Nutan was playing characters that smashed the patriarchy before this term even came into fashion. Her career began in 1950 at the young age of 14, and she grew widely to be one of India’s finest actors of her time, and a legend whom everybody looks up to even today. Apart from her skilled performances and wide range of emotions, Nutan was adored for her simplicity and beauty, and her ability to touch an entire country’s heart.
Nutan expressed her versatility by playing women of all kinds, even feminist ones who were strong and independent in an era when that was looked down upon. (Let’s be honest, strong and independent women are still a threat, even today).
Here are 5 female-empowering characters that Nutan played in black-n-white films that are still powerful, still relevant, even today:
Bimal Roy’s Sujata was a film that explored caste boundaries and female agency back in 1959. When Sujata, played by Nutan, a lower-caste child is adopted by an upper caste family, she grows up being treated as an ‘other’, made to clean and do housework while her ‘sister’ lives a luxurious life. Nutan plays Sujata with delicacy and complexity, as a woman who struggles between being independent and surrendering to her social position out of respect to her family.
Another Bimal Roy film and inspired by the book Tamasi by Charu Chandra Chakrabarti, Bandini tells the story of Kalyani, a young woman who has been sentenced to life in prison after she murders the wife of her lover, Bikash (Ashok Kumar). Kalyani accepts her punishment in order to appease her own guilt, and meets the on-call doctor Deven (Dharmendra) in jail, who falls in love with her. Bandini is the tale of a woman’s quiet suffering, and Nutan played Kalyani’s role with grace and strength.
In Seema, Nutan plays the pivotal role of a young woman whose life as a juvenile delinquent is explored in a home, and her journey into becoming a woman of extreme elgance and composure. Seema, like Nutan’s other female characters, is an understated character, but through this understatement, her subtle agency and solidarity is expressed and established.
Lakshmi, Sone ki Chidiya
In Sone ki Chidiya, Nutan explores the patriarchy and exploitation of female actresses long before anyone else ever did. She plays the role of Lakshmi, a girl from humble backgrounds who makes it big in Bollywood and ears good money to live a good life. She falls in love with her costar, who actually is only chasing after her wealth. Lakshmi is strong-willed and independent. She don’t need no man to support her; she earns her own money to do so!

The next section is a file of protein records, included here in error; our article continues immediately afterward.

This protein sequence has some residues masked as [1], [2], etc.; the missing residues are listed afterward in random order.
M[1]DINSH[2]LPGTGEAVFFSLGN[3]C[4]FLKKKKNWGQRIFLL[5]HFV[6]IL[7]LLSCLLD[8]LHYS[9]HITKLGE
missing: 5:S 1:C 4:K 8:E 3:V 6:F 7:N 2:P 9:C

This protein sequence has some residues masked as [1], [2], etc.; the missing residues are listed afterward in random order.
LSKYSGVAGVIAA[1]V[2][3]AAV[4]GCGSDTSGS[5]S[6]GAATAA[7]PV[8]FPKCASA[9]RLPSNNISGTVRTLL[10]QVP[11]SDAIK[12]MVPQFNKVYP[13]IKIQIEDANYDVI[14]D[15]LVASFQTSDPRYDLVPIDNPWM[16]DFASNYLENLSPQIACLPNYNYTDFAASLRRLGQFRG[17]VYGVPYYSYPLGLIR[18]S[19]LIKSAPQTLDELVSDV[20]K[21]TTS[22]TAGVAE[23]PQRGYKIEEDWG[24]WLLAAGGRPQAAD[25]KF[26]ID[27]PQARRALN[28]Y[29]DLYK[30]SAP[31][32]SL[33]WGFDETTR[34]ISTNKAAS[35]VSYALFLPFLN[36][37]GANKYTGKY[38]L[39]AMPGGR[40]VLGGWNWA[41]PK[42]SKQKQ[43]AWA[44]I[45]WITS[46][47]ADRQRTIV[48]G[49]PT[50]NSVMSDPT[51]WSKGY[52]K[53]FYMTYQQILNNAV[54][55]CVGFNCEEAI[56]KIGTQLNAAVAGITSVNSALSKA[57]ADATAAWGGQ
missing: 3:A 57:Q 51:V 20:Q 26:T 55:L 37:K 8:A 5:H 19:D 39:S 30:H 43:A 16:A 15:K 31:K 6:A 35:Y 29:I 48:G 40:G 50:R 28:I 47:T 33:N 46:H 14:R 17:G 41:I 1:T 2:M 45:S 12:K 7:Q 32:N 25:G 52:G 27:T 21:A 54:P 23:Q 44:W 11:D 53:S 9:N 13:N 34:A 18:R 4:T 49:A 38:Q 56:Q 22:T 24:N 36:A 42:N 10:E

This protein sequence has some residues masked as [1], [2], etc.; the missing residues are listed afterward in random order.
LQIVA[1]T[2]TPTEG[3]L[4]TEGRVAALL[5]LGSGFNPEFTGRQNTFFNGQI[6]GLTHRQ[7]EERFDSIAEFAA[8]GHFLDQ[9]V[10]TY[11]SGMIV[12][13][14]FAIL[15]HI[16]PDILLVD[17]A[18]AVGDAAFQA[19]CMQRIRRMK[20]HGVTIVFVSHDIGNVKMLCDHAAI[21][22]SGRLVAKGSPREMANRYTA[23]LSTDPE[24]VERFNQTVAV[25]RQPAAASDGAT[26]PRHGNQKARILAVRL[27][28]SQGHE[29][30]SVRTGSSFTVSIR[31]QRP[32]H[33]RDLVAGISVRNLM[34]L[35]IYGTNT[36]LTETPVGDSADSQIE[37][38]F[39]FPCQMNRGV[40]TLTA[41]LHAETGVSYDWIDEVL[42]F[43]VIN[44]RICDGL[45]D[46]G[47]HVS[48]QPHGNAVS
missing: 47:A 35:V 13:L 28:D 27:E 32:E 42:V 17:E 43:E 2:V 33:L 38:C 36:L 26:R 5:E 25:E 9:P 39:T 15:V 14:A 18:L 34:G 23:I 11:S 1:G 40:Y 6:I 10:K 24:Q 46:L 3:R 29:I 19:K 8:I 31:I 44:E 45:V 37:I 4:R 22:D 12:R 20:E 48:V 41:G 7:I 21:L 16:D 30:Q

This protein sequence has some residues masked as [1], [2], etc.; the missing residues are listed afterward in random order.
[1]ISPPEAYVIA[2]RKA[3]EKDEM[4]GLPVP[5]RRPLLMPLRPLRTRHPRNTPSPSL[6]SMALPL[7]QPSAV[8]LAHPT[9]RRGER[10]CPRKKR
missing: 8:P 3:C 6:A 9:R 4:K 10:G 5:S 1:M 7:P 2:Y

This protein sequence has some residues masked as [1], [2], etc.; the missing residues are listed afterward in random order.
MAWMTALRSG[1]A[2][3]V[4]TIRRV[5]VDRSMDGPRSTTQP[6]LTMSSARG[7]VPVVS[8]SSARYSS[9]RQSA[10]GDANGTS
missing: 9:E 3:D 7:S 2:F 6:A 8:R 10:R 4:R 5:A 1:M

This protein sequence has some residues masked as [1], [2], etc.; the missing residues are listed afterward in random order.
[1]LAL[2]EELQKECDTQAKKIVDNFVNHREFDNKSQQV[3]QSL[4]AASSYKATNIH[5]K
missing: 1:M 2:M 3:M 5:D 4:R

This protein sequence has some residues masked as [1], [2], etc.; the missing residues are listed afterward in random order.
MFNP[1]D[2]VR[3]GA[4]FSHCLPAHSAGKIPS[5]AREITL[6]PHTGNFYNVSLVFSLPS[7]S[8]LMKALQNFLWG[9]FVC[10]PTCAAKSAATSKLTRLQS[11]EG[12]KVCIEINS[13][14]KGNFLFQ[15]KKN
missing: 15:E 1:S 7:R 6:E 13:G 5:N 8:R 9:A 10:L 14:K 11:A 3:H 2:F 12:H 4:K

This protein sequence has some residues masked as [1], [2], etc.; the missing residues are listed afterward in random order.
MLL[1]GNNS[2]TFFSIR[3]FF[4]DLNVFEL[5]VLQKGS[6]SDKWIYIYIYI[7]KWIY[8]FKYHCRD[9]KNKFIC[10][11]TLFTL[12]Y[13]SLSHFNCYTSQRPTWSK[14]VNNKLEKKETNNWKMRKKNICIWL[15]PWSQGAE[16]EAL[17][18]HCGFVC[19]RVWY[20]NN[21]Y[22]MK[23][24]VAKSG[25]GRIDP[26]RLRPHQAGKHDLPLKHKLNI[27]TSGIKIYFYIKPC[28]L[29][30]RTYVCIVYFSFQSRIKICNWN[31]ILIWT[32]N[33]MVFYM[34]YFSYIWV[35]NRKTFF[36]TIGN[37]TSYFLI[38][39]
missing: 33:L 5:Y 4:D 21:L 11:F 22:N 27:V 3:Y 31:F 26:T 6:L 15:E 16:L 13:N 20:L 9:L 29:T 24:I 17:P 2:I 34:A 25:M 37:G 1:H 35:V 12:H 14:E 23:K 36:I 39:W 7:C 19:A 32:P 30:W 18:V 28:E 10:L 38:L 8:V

Kumud, played by Nutan, is an educated girl to be married to Saraswatichandra, a young aristocrat who has commitment issues. He writes to her saying he wishes to cancel the engagement, but the two keep exchanging letters and soon, begin a love affair. Kumud is then put through a lot (as a lot of women are, by commitment-phobic men). She falls in love with Kumud, who promises to marry her, then doesn’t marry her because of a family feud, then she’s married to a rich but illiterate man, meets Saraswatichandra years later, resumes her relationship with him, is almost caught, bears the emotional trauma of her husband finding out and then dying, and then finally, just after Kumud and Saraswatichandra realise their love for each other, Kumud accepts her widowed status and gets her sister married to Saraswati — the so-called love of her life. It was the 60s, okay. Movies had to be super complicated. Anyway, regardless of all the twists and turns, Kumud is an important female character because she is in charge of her own body, sexual desires, and isn’t afraid to go for what she wants. Noble, courageous and ethical, she makes sure to make the right decision every time. And that’s why she’s relevant even today.
Nutan wowed us all on the big screen for years and decades. Her characters were never melodramatic damsels in distress; rather, they were silent, graceful, strong and charismatic. Empowering women all over the country, Nutan’s talented performance as an actress in the early, black and white days of Bollywood cinema, will go down in history as one of the country’s finest artistic contributions.